GamesBeat 2013 concluded its second and final day of panels, including The Future of Gaming Technology Fireside Chat. Senior Editor of The Verge, Sean Hollister, was the moderator and he was speaking to two industry experts. The first was Vice President of Epic Games, Mark Rein, and the second was Tony Tamasi, Senior Vice President of Content and Technology at NVIDIA.
Originally, the moderator focused in on the aspects of mobile gaming on smartphones and tablets. Most of the questions raised were not about future technology, as both panelists responded several times with the fact that the technology is already used gaming and that such gaming does have its time and place, much like PC and console gaming. This topic did, however, lead Tamasi into mention NVIDIA’s project with the codename of Logan.
SoC Project Logan (system on a chip) allows users to experience gForce quality graphics on a mobile device. Using the Kepler architecture, Logan is designed to run OpenGL and DirectX 11. This allows mobile users to experience graphics just like they can on a PC. This is also part of the features of the next-gen consoles of Xbox One and Playstation 4. In a demonstration at SIGGRAPH, NVIDIA has shown that it will even run one of Epic Games’ next generation PC games.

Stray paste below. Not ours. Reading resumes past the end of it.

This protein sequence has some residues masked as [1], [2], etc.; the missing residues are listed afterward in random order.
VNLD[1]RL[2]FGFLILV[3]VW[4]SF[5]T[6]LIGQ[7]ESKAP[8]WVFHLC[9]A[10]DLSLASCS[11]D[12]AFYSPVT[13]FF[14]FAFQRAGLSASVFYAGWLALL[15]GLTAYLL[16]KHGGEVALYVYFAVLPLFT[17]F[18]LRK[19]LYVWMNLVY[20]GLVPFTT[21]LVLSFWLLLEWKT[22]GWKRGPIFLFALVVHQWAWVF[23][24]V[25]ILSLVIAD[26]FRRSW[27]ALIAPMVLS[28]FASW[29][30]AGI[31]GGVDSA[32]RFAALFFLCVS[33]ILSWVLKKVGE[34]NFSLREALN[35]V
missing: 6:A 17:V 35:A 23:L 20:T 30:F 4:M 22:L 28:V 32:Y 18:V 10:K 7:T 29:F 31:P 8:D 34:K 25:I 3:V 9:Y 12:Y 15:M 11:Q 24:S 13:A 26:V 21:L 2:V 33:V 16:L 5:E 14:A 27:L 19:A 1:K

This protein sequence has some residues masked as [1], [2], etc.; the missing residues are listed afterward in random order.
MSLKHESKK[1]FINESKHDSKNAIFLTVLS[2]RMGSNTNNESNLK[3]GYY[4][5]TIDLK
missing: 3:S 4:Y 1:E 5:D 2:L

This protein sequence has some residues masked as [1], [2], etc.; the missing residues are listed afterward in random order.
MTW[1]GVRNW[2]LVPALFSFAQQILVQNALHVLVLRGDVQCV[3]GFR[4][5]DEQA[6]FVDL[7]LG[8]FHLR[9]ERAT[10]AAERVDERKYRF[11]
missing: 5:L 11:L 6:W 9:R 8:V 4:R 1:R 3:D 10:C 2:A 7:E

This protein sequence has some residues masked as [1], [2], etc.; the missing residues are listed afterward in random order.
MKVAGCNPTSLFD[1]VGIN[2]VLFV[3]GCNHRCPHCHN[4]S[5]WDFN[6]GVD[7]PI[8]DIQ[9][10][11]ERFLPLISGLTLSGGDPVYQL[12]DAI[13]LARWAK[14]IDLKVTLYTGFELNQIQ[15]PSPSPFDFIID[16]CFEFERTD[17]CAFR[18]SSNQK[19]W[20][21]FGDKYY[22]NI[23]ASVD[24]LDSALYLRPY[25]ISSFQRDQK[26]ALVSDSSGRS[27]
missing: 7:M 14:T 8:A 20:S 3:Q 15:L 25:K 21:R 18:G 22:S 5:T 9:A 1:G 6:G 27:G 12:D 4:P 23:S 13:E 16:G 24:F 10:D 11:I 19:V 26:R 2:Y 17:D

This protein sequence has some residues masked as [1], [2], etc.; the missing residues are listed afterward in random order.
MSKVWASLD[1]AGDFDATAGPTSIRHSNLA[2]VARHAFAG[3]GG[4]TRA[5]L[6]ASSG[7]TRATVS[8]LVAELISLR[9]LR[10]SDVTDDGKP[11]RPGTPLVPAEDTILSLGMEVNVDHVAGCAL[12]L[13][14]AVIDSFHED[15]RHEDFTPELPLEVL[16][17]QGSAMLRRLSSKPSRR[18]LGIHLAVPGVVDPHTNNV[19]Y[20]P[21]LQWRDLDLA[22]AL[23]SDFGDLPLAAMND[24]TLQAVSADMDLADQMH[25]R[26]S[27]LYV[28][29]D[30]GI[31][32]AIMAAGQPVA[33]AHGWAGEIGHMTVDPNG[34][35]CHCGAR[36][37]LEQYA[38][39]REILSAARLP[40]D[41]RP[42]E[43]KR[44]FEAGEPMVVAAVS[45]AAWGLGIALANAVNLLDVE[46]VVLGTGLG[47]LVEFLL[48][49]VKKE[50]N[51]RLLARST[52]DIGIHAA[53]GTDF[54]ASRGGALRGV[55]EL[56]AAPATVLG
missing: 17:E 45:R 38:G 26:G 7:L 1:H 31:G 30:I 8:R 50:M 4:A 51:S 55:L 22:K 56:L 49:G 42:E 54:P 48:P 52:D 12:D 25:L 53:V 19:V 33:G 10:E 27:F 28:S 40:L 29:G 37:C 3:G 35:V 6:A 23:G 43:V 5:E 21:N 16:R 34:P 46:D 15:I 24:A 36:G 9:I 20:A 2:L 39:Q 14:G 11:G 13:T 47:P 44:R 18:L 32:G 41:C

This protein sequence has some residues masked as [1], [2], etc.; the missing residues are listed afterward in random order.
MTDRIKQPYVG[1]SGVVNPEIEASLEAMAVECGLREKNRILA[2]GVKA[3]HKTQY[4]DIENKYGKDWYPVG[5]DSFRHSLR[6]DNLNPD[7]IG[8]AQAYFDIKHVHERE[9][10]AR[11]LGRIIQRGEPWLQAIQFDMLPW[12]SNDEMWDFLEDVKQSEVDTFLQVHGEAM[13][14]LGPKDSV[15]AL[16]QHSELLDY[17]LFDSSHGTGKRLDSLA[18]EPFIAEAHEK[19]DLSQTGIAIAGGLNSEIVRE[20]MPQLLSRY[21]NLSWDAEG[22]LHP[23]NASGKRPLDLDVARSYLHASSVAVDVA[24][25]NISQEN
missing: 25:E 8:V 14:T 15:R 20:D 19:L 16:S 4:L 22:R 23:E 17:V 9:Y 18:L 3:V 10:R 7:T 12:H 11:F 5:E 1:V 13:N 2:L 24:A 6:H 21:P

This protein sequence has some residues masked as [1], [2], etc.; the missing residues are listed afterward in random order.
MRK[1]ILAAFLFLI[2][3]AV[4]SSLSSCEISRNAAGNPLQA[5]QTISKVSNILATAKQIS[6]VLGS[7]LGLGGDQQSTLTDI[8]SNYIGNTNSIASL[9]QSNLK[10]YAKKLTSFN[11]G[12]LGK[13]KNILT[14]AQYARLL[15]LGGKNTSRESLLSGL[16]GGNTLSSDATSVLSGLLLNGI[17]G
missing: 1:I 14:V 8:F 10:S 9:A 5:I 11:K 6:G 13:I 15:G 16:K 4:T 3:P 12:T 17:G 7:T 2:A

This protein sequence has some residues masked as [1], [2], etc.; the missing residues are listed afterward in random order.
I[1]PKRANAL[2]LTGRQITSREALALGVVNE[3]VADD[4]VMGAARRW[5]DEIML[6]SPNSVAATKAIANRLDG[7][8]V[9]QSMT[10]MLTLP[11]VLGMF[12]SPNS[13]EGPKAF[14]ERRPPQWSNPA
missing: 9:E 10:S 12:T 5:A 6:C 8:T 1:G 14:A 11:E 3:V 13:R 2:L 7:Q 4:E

Both panelists did agree that mobile gaming has not yet caught up to current console gaming, but that it is a only a matter of time before it does catch up. Mobile technology grows much like the PC technology has. Instead of a period of time passing before the next set of features are made available like consoles do, mobile technology grows each year.
Other than the talk about Logan and what NVIDIA intends to do with the chip, talk eventually veered to virtual reality gaming. The panelists spoke about how there is a good bit of interest in the Oculus Rift, as well as other companies they knew of that were experimenting with augmented reality but could not name as these companies are not public.
The last thing they discussed was cloud gaming, which they predict is still a long time in being seen in fruition. Basically, it has yet to be proven that it could work in its entirety with technology as it currently stands. Latencies need to drop as well as the whole basis of cloud usage needs to be made more economical. They did say it is not a matter of if, however, but of when we will see cloud gaming truly hitting the industry. There are some developers trying to develop for cloud gaming, though who was not mentioned.
This finalized the fireside chat. Unlike other panels, however, there were no questions from the audience.
(Note: This panel starts at 5:15:00)